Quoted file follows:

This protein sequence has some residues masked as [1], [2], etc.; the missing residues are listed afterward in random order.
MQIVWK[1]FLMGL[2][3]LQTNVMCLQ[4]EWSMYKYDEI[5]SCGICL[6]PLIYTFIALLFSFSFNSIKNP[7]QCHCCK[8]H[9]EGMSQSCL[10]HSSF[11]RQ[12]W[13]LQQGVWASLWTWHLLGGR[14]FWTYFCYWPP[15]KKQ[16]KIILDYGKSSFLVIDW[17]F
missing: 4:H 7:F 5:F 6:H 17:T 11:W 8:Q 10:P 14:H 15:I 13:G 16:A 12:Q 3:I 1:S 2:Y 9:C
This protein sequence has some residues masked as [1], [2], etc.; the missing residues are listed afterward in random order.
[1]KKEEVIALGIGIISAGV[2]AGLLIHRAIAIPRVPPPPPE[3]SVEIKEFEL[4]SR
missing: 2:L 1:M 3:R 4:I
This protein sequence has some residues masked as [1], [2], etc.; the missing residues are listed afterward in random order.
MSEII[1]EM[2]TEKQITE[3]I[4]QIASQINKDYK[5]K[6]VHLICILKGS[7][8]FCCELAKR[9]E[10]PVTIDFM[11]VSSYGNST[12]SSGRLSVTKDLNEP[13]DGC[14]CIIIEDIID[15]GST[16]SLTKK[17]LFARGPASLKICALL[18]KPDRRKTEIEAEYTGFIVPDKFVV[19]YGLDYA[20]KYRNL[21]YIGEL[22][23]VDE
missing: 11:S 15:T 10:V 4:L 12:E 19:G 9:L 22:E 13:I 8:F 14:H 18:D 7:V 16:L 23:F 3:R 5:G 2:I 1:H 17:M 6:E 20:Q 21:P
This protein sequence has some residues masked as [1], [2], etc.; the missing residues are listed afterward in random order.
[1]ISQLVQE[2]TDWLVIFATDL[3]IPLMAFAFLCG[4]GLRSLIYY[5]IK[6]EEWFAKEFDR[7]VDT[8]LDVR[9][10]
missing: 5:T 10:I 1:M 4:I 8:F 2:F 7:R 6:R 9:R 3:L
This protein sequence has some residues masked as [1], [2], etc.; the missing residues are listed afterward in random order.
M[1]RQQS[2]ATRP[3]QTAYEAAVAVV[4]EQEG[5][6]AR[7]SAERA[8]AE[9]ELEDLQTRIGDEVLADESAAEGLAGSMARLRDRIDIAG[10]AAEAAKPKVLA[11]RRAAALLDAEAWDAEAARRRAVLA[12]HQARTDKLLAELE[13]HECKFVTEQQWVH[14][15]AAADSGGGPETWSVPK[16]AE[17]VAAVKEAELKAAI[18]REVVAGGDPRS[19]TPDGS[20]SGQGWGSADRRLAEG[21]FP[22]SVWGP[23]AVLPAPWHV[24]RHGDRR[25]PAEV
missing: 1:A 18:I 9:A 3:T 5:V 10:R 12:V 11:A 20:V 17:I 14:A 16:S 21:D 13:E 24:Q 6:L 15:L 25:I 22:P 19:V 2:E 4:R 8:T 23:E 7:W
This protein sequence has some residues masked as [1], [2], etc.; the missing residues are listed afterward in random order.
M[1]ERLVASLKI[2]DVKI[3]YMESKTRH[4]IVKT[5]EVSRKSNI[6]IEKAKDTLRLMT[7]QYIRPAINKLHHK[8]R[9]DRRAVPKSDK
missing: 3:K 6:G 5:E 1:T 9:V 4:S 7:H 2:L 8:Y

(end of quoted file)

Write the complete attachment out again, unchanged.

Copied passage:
This protein sequence has some residues masked as [1], [2], etc.; the missing residues are listed afterward in random order.
MQIVWK[1]FLMGL[2][3]LQTNVMCLQ[4]EWSMYKYDEI[5]SCGICL[6]PLIYTFIALLFSFSFNSIKNP[7]QCHCCK[8]H[9]EGMSQSCL[10]HSSF[11]RQ[12]W[13]LQQGVWASLWTWHLLGGR[14]FWTYFCYWPP[15]KKQ[16]KIILDYGKSSFLVIDW[17]F
missing: 4:H 7:F 5:F 6:H 17:T 11:W 8:Q 10:P 14:H 15:I 13:G 16:A 12:Q 3:I 1:S 2:Y 9:C
This protein sequence has some residues masked as [1], [2], etc.; the missing residues are listed afterward in random order.
[1]KKEEVIALGIGIISAGV[2]AGLLIHRAIAIPRVPPPPPE[3]SVEIKEFEL[4]SR
missing: 2:L 1:M 3:R 4:I
This protein sequence has some residues masked as [1], [2], etc.; the missing residues are listed afterward in random order.
MSEII[1]EM[2]TEKQITE[3]I[4]QIASQINKDYK[5]K[6]VHLICILKGS[7][8]FCCELAKR[9]E[10]PVTIDFM[11]VSSYGNST[12]SSGRLSVTKDLNEP[13]DGC[14]CIIIEDIID[15]GST[16]SLTKK[17]LFARGPASLKICALL[18]KPDRRKTEIEAEYTGFIVPDKFVV[19]YGLDYA[20]KYRNL[21]YIGEL[22][23]VDE
missing: 11:S 15:T 10:V 4:L 12:E 19:G 9:L 22:E 13:I 8:F 14:H 18:D 7:V 16:L 23:F 3:R 5:G 2:I 1:H 17:M 6:E 20:Q 21:P
This protein sequence has some residues masked as [1], [2], etc.; the missing residues are listed afterward in random order.
[1]ISQLVQE[2]TDWLVIFATDL[3]IPLMAFAFLCG[4]GLRSLIYY[5]IK[6]EEWFAKEFDR[7]VDT[8]LDVR[9][10]
missing: 5:T 10:I 1:M 4:I 8:F 2:F 7:R 6:R 9:R 3:L
This protein sequence has some residues masked as [1], [2], etc.; the missing residues are listed afterward in random order.
M[1]RQQS[2]ATRP[3]QTAYEAAVAVV[4]EQEG[5][6]AR[7]SAERA[8]AE[9]ELEDLQTRIGDEVLADESAAEGLAGSMARLRDRIDIAG[10]AAEAAKPKVLA[11]RRAAALLDAEAWDAEAARRRAVLA[12]HQARTDKLLAELE[13]HECKFVTEQQWVH[14][15]AAADSGGGPETWSVPK[16]AE[17]VAAVKEAELKAAI[18]REVVAGGDPRS[19]TPDGS[20]SGQGWGSADRRLAEG[21]FP[22]SVWGP[23]AVLPAPWHV[24]RHGDRR[25]PAEV
missing: 1:A 18:I 9:A 3:T 5:V 10:R 12:V 11:A 20:V 17:I 14:A 16:S 21:D 13:E 24:Q 6:L 15:L 25:I 22:P 19:V 2:E 4:R 8:T 23:E 7:W
This protein sequence has some residues masked as [1], [2], etc.; the missing residues are listed afterward in random order.
M[1]ERLVASLKI[2]DVKI[3]YMESKTRH[4]IVKT[5]EVSRKSNI[6]IEKAKDTLRLMT[7]QYIRPAINKLHHK[8]R[9]DRRAVPKSDK
missing: 3:K 6:G 5:E 1:T 9:V 4:S 7:H 2:L 8:Y